BY ISN STAFF | October 8, 2021
Members of the Jesuit network joined asylum seekers and Catholic leaders from across the U.S. at the U.S.-Mexico border to march in solidarity with migrant families demanding the Biden Administration respect their right to asylum.
The nonviolent public action titled Restore Protections for Holy Families: Prophetic Action to Save Asylum is a month-long effort to call on President Biden to restore access to asylum for families seeking refuge from dangers including violence and abuse in their home country. Title 42, a policy initiated by the Trump Administration but sustained by President Biden, has restricted asylum seekers from attempting to legally seek asylum during the COVID-19 pandemic. Asylum-seeking families want Title 42 to be ended immediately.
“We know President Biden has the power to end Title 42 and resume processing of asylum seekers at ports of entry, but sadly, he has decided to keep the status quo,” said Lucia, a migrant from Mexico. Along with her husband and two children she has been waiting for two months to make a request for asylum at the port of entry in Nogales. She called on President Biden to “open the door to the protections [asylum seekers] seek and the protection they deserve according to the law.”
“I attended because I am keenly aware of the grave danger that asylum seekers face as a result of Title 42, a policy which uses the pandemic as a smokescreen to deny migrants the right to seek asylum protection,” shared Kimberly Redigan, a theology teacher and JustPeace Human Rights Council Moderator at the University of Detroit Jesuit High School. “Imagine if Jesus, Mary, and Joseph had not been able to flee the violence of Herod; these holy families are in the same situation.” Redigan accompanied a mother and her child—displaced as a result of death threats—to the port of entry at the border. “Their courage and steadfastness affected me profoundly,” she shared. “There is a solemn responsibility that comes with bearing witness and accompanying others—I take this responsibility seriously. Whether sharing with my students, my faith community, my neighbors, or the Detroit-area activist community, I am committed to educating, advocating, and agitating in solidarity with those most deeply affected by unjust immigration policies.”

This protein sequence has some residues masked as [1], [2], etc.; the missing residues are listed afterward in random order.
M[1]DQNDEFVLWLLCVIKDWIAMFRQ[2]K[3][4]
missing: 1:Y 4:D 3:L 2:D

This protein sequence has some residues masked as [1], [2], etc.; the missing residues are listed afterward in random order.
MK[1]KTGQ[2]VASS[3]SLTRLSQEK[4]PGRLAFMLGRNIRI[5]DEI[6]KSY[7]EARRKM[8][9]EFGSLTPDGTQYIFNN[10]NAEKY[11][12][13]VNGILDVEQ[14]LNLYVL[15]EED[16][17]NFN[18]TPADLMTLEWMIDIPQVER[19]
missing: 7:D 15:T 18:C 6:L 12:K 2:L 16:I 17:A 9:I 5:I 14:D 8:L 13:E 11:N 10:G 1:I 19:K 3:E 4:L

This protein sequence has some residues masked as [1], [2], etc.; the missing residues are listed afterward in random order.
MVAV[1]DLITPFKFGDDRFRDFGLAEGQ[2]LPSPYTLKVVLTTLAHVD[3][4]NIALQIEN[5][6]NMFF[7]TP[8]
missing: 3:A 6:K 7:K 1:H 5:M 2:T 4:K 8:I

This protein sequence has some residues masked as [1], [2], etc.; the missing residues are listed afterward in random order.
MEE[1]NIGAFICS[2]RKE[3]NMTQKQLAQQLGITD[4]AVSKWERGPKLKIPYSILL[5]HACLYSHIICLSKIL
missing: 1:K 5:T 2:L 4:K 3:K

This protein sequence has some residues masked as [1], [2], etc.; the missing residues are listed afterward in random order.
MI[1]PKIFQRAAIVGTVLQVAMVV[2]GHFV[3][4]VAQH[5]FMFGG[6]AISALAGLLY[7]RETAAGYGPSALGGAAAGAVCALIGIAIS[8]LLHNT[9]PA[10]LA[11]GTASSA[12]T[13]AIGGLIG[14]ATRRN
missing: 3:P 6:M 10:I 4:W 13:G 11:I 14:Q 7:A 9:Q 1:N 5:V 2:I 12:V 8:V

Most Rev. Edward Weisenburger, Bishop of the Diocese of Tucson was one of the numerous religious leaders to bless the asylum-seeking families and accompany them to the port of entry. In his blessing, he acknowledged that the march and action at the border came on the eve of the Catholic Church’s “World Day of Migrants and Refugees, calling on God to “deliver families waiting [in Nogales] and all along the US-Mexico border from insecurity and uncertainty they face as they seek safety.”
The migrant family accompanied by Bishop Weisenerberger received no acknowledgment from the Customs and Border Protection (CBP) agents when they approached the port of entry. CBP agents proceeded to close the border crossing, lowering a gate as the family pleaded for their request for asylum to be heard. Bishop Weisenberger and the family emerged from the border crossing facility a few moments later disappointed by the lack of acknowledgement, but greeted with applause from the crowd of hundreds of demonstrators. The port of entry was later reopened, enabling other families and their faith leader allies to attempt to make requests for asylum that were generally ignored by CBP officials at the port of entry.
Migrant families will continue their advocacy from the Mexican side of the border. They called on allies in the U.S. to make phone calls to President Biden and members of Congress on October 1st and to hold “Save Asylum Vigils” in their local communities each Friday in October.
“Restore Protections for Holy Families: Prophetic Action to Save Asylum” is an effort led by asylum seekers with support from a number of borderland and national organizations including the #SaveAsylum coalition, consisting of asylum seekers, community members, faith leaders, and immigration advocates from Mexico and the U.S.; Kino Border Initiative, a bi-national organization located in Nogales, Arizona, and Nogales, Sonora, Mexico, providing humanitarian aid to migrants in Nogales, Sonora, and education and advocacy on both sides of the border with a vision of promoting humane, just, and workable migration; the Ignatian Solidarity Network, a national social justice education and advocacy organization rooted in the spiritual tradition of Saint Ignatius of Loyola; the Jesuit Conference Office of Justice and Ecology, which brings the voice of Jesuit leadership to governments, international bodies, non-governmental organizations, and corporations, advocating on behalf of marginalized communities; and the InterCommunity Peace and Justice Center, a collaboration of 24 religious communities working together with Catholic, ecumenical, interfaith, and other organizations for justice in the church and in the world.